When you see as many picture books as I do in a given month, it’s always refreshing to see the oddball ones, those that aren’t riding on the same plot that a majority of picture books rely upon over and over again. I still remember, back in 2012, an interview I did here at Kirkus with author Mac Barnett and how he said:

“The same plots get trotted out. Great ideas are shaved and sanded down until they look a lot like a lot of other things on the bookshelf. I like strange stories, shaggy stories, stories with knobby bits and gristle and surprises.”

Shaggy stories. I’m doing jazz hands and spirit fingers at the very thought.

This week, I’m thinking about four of these left-of-center books. They are each a breath of fresh air, yet none of them are trying entirely too hard to be clever (which is just never, ever good to see) and none of them sacrifice good solid storytelling for Weirdness for the Sake of It.

Since we’re already on the subject of Mr. Barnett, let’s start with his newest picture book, The Skunk. It tells the story, illustrated with great flair and humor by Patrick McDonnell, of a man who is followed by a skunk until, one day, he finds himself stalking the creature himself. The Kirkus review for the book describes it as “[p]eculiar, perplexing, and persistent—training wheels for Samuel Beckett.” (I love that Beckett bit so much. High-five to the reviewer, whoever he or she may be.) The reviewer also writes that adults will “turn themselves inside out trying to figure it out; kids will either find the whole idea hysterical or just plain befuddling.” I say this is a very good thing for both adults and children alike (especially for adults). There’s a lot to think about in the story, a delicious, mind-bending mystery. What is the skunk’s motivation? That’s up to readers, as it’s a book that leaves a lot of room for us to ponder the more bizarre, cyclical patterns of life, and it’s one that increasingly endears itself to me each time I read it. I won’t say any more than this: find a copy and read it. And then come back and tell me what you think. (I’ll also add: the book includes the year’s Best Endpapers thus far.)

Continue reading >


 

Sara Pennypacker’s Meet the Dullards is a book that could have easily turned into a ham-handed lesson for childreDullardsn on “being yourself,” but thank goodness it’s not. This droll story (we owe a large part of the droll to the offbeat illustrations of Daniel Salmieri) of two excessively mediocre parents who want only the most mediocre lives for their children is social commentary at its most entertaining. No books for these children. Only blank paper is best. No chunky applesauce. Chunks are nerve-wracking. The spread of Mr. and Mrs. Dullard nearly fainting at the flowered wallpaper in their new home—they prefer only gray or beige, even though gray is risky in that it’s “the color of highways, and highways could make the children think about going somewhere”—is comedy gold. The Dullard children, Blanda, Borely, and Little Dud, manage to escape, but the parents successfully snag them and bring them back home. In the end, Mr. and Mrs. Dullard fall asleep, “secure in the knowledge that their children were perfect bores.”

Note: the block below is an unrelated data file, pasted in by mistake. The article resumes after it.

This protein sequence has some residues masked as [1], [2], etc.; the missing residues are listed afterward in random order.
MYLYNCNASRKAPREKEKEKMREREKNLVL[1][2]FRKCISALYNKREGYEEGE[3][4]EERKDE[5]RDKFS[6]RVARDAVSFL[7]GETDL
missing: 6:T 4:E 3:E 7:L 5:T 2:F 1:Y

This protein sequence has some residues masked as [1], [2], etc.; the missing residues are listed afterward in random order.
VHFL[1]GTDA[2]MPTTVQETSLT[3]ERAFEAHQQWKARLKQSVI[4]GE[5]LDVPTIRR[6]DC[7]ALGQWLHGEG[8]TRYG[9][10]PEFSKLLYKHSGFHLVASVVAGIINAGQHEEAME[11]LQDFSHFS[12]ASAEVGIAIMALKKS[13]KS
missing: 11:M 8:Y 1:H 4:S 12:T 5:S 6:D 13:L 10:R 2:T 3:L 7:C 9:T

Ahem. That’s what they think. On the final page, readers see the children have snuck off to the circus for a bit of adventure. Whew. The story of a demand for conformity on spreads employing a mostly gray palette was never so fun.

For even more absurdity, check out Melissa's OctopusCharlotte Voake’s Melissa’s Octopus and Other Unsuitable Pets. Voake is one of my all-time favorite author-illustrators; she crafts stories that really get children, and I love to see her pen and watercolor illustrations. Though the market is flooded with pet books, this one stands out for its delightfully ridiculous choices: Melissa, as the title tells you, has an octopus; Arthur, a warthog; Caroline, a giraffe; and so on. Most of the animals make a merry kind of mischief, but the book’s biggest kick is at the end, when we meet Kevin and Bertrand’s new pet crocodile—who ultimately eats all the children up and in the midst of their tea party, no less. PSYCHE. Well, after all, a crocodile “really is…the MOST UNSUITABLE PET OF ALL!”

Last but not least—and speaking of those picture-book protagonists who are out to devour humans—there is the French import, I am the Wolf … And Here I Come! from Bénédicte Guettier. This is a vertically oriented board book for young children, and it’s quite the experience. Children meet the “big bad wolf” on the first spread, and they read with each page turn all about him getting dressed. (The heart-spotted boxer shorts are pretty funny.) Ultimately, he’s standing there in his hat, his “great big coat,” and his clunI am Wolfky boots—and he has a mouth-watering grin on his face, his sharp fangs protruding. It’s so over-the-top that it manages to be more funny than scary, though readers are prompted (on the back cover) to “snap the book shut to keep the wolf inside.”After all, he declares on the last page that he’s “coming to get you!” I’ve seen the book read aloud in this snap-happy way (at my book club, where we read children’s literature, don’t you know), and it is great fun. Don’t be alarmed by the wolf—snapping the book shut will keep him at bay—and don’t be surprised if young children ask for repeated readings.

Here’s to the unexpected….

Julie Danielson (Jules) conducts interviews and features of authors and illustrators at Seven Impossible Things Before Breakfast, a children's literature blog primarily focused on illustration and picture books.